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Trinity Lester / Staff Photographer

Subtitles were displayed over the stage of Barnard Columbia Ancient Drama Group's production of "Troiades," which was presented in Latin.

With last weekend’s performance of Seneca the Younger’s “Troades” or “Trojan Women”, the Barnard Columbia Ancient Drama Group delivered a dazzling ancient production in its original language for the 40th consecutive year.

The drama was driven by the choices of director and Graduate School of Arts and Sciences student Yujhán Claros to include contemporary motifs in costume and accompaniment. A hip-hop style musical score, in particular, was accentuated by the melodic spoken Latin of the script.

From March 30 to April 1, each nightly performance began with a single figure in black leaping through hanging wire mesh onto the nearly bare stage of the Minor Latham Playhouse. The light from the illuminated exit sign glinted off the swish on the gold Nikes of Paula Gaither, CC ’17, the first of two women to play the role of Hecuba.

This year in particular, directors and producers made conscious choices to integrate the artistic expression of the greater Columbia community. Breaking out of the undergraduate bubble, the team collaborated with alumni and graduate students like composer Ediz Ozelkan, a graduate student in the Center for the Study of Ethnicity and Race, and Raw Elementz choreographer and alumna Sarah Esser, BC ’15, to develop unique and modern choral movements.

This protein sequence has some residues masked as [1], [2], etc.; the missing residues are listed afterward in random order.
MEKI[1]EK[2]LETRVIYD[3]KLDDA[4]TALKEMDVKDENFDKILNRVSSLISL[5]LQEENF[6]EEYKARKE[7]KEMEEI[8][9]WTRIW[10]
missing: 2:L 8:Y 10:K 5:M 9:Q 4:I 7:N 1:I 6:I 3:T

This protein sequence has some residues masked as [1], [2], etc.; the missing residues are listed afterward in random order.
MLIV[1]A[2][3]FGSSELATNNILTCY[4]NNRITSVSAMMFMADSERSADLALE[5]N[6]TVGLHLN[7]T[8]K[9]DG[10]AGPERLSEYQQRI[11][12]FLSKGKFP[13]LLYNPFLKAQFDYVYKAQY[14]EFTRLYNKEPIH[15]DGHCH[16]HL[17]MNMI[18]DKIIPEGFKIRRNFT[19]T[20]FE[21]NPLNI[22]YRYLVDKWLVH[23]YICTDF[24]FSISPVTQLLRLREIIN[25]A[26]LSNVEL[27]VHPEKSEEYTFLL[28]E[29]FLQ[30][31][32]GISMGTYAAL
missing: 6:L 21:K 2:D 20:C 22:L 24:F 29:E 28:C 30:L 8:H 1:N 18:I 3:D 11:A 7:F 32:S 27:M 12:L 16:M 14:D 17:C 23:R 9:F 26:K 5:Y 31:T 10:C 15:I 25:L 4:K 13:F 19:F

The compositions themselves, too, were unconventional in their derivation from modern hip-hop music. The drama was wrought with moments of emotional poignancy, where the harmonic spoken Latin of the chorus paired startlingly well with drums and electric chords.

Discussing the choice to clad the mourning Trojan women in hoodies for much of the production, Claros said that Greek women were a source of inspiration.

“We were primarily influenced by our understanding that Greek women were covered and veiled, and so we wanted to explore covering and veiling from the beginning, and so the hoodies were conceived as an extension of covering.” Similar contemporary costume choices permeated the piece.

While from time to time the audience’s confusion at misplaced subtitle slides was rivaled by the confusion onstage over choreography and the difficulties inherent to the Latin tongue, the overall effect was rare and enthralling. The disorderly impression of some choral numbers was more than exceeded by the outstanding command of both linguistic and dramatic techniques displayed by performers like Lauren Nguyen, CC ’19, a producer and the play’s second Hecuba, Elizabeth McNamara, BC ’21, an incoming first year who played the role of Andromache, and Nathaniel Marrinson, CC ’20, a convincing Ulysses.

Rejecting the departmental exclusivity of the drama group’s past productions, producer Victoria Schmidt-Scheuber, a student at GSAS, contended that they aimed to characterize the emotions and themes of such a potent drama to students, faculty, and classics majors alike.

“Bringing the best of classics, the best of theatre, and then just the best of that human experience is something that we want for our audience and as well as for those in the group—our cast and crew, who really make all of this possible,” Schmidt-Scheuber said.

bailey.nordin@columbiaspectator.com | @ColumbiaSpec

Barnard Columbia Ancient Drama Group
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